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The Getting of Wisdom: Educating Statisticians to Enhance Their Clients' Numeracy
Eric R. Sowey
The American Statistician
Vol. 57, No. 2 (May, 2003), pp. 89-93
Stable URL: http://www.jstor.org/stable/30037239
Page Count: 5
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One often hears that "data are not information, information is not knowledge, knowledge is not wisdom." But what will turn data into information, information into knowledge, and knowledge into wisdom? The first two facets of this question are what motivate the description and inference topics in every statistics course. The third facet, the getting of wisdom, progresses as the student's understanding of these topics grows in depth, realism, and resilience, yet its importance is often underrated in statistics courses. Crucial to the getting of wisdom is a competence to argue back to a statistic and to criticize a statistical argument. Imparting this competence should be a vital concern in designing the course syllabus. By adding a little to the syllabus, such a course can also aid the statistician later to open up for his/her client the client's own path to statistical knowledge and wisdom. This can be valuable for advancing numeracy in our alarmingly innumerate society.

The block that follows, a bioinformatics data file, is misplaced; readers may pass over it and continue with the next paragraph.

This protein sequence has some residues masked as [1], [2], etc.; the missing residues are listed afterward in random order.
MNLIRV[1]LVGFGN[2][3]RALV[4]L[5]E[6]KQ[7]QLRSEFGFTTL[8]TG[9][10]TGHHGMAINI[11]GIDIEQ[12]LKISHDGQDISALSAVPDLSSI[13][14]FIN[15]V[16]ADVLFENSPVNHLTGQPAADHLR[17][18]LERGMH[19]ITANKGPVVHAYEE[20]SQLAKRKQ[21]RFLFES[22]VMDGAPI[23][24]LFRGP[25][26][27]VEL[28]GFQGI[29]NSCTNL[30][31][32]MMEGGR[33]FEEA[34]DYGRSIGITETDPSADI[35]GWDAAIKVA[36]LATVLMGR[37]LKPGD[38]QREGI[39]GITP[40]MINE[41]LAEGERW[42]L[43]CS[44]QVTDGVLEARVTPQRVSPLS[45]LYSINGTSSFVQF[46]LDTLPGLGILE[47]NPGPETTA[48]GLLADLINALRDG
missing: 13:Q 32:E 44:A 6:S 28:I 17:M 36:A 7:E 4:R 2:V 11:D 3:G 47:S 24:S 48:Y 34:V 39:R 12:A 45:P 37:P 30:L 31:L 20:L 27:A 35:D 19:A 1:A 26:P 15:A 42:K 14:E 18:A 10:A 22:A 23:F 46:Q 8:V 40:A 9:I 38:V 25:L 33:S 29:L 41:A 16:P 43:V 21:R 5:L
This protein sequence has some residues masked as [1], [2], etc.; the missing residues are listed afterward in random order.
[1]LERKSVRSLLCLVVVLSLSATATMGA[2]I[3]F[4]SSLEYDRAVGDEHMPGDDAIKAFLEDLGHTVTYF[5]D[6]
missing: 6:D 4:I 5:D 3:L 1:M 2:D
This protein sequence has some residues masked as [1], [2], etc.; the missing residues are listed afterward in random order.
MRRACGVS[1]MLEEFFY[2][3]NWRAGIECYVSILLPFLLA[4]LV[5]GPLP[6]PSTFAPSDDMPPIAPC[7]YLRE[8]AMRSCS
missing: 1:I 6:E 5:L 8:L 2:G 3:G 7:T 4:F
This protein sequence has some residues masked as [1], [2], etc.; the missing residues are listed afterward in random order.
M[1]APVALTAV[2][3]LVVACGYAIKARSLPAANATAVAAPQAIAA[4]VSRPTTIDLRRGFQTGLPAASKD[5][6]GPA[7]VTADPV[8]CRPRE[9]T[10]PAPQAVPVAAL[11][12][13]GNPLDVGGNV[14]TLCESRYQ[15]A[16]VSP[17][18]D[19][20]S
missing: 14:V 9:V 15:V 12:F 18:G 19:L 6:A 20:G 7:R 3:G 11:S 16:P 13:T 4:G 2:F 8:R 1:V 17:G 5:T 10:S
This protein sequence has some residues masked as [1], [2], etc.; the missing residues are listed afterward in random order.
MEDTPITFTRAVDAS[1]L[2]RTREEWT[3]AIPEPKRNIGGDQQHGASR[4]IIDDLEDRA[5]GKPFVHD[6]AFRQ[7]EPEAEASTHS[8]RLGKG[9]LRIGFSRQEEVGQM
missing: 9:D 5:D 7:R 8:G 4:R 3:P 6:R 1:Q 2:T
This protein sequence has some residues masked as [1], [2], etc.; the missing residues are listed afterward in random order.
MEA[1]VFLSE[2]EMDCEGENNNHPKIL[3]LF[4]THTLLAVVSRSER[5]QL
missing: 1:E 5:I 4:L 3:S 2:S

The American Statistician © 2003 American Statistical Association